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1 in 4 New Docs Regret Career Path



Citing a familiar litany of complaints such as declining reimbursements and rising costs, 28% of physicians in their final year of training say that if they had to do it all over again, they'd choose another profession. This is not alarming. It's maddening.



12 comments on "1 in 4 New Docs Regret Career Path"
Stevie RN (10/20/2011 at 3:43 PM)

I agree with 10 out of the 11 comments, written by articulate & well-informed readers. Truly, Commins has a problem, not the least of which is cynicism and a critical spirit. An annual salary of $50,000 working 80 hrs/wk is about $12/hr... high stress & no sleep. Give me a break! I'd be whining a little too. I have a guess, though, that of the 29% questioning their decision, I'll estimate that decreases by at least half within the following year, when they've had some time to have a more "normal" life. May God bless them all. Thank you to them for their dedication.
pinkcarnations000 (10/20/2011 at 12:17 AM)

I think this article is badly written. Bias and cynical. Many people leave the profession for reasons that you are not aware of. Using opinionated judgement without a reasonable cause is not a good reporting style. Analogies of work/pay are outright degrading to physicians as well as janitors, grocery clerks, etc.
Nancy K (10/20/2011 at 12:00 AM)

It's 29% of Merritt Hawkins' 2011 Survey of Final-Year Medical Residents.
ANGELA (10/19/2011 at 10:57 PM)

Excerpt from Mr. Commins' article: "What exactly did you expect? What or who was the source of those expectations you embraced in your impressionable youth when you decided to dedicate your life to healing? What exactly were they telling you in medical school? More importantly, if your dedication to this noble profession is so fleeting that you're ready to quit before you've really even started, why did they admit you to medical school the first place? Isn't there a process to weed out people like you?" I can understand you are trying to illustrate your point of view, however, that does not mean degrading is tolerable. I have to say I find this article very offensive. The journey to become a physician is difficult, long, and costly. It's not just a test of intelligence but also of physical endurance and stress tolerance. Mr. Commins let me briefly explain this journey to you. To start, the person should have a strong desire and of course good grades. The first weed out as you called it, is the MCAT exam. If you pass then you get an "opportunity" for an interview into medical school. Mind you, you are competing against many brilliant aspiring potential physician candidates. If accepted then you go through another 4 years of studying and testing until you think you can't take it anymore then it's more studying and testing for USMLE 1, 2 and 3. At this point if you think money was the only reason to be in this field then I think you are wrong. If there wasn't a least bit of desire to be a physician then I really don't know what kept us going for more. Because we want the best for our patients all med students that have passed the USMLEs then go through series of interviews and compete again for residency positions. Once accepted for residency it's another 4 years of working on an average of 80 hours per week. You call working 80 hrs a week whiners? Do you have any idea what we go through in order to get a M.D. degree? If it wasn't about the passion / desire to be a healer who would sacrifice family time for 4 years of college, 4 years of medical school, 4 years of residency and a couple more years if specializing. In addition, look at the huge financial burden of medical school. It takes an average of 15-20 years to pay everything off. It takes an added courage to walk away from the profession knowing the cost of walking away is a lifetime burden with a huge price tag. I can assure you it's not a decision taken lightly and definitely not a risk many people are willing to take. So please don't think it's easy to walk away because it's NOT. It's difficult to start all over again but it's not end of the world. I am sure having by passed so many hurdles what's another hiccup? When life gives you lemons, make lemonade.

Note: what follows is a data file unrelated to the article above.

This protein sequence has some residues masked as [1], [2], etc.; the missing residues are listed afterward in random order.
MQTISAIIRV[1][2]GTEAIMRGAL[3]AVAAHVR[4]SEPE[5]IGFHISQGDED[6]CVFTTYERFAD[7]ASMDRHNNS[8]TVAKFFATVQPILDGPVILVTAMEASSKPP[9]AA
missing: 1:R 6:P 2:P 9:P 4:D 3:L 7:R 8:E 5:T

Jva (10/18/2011 at 5:00 PM)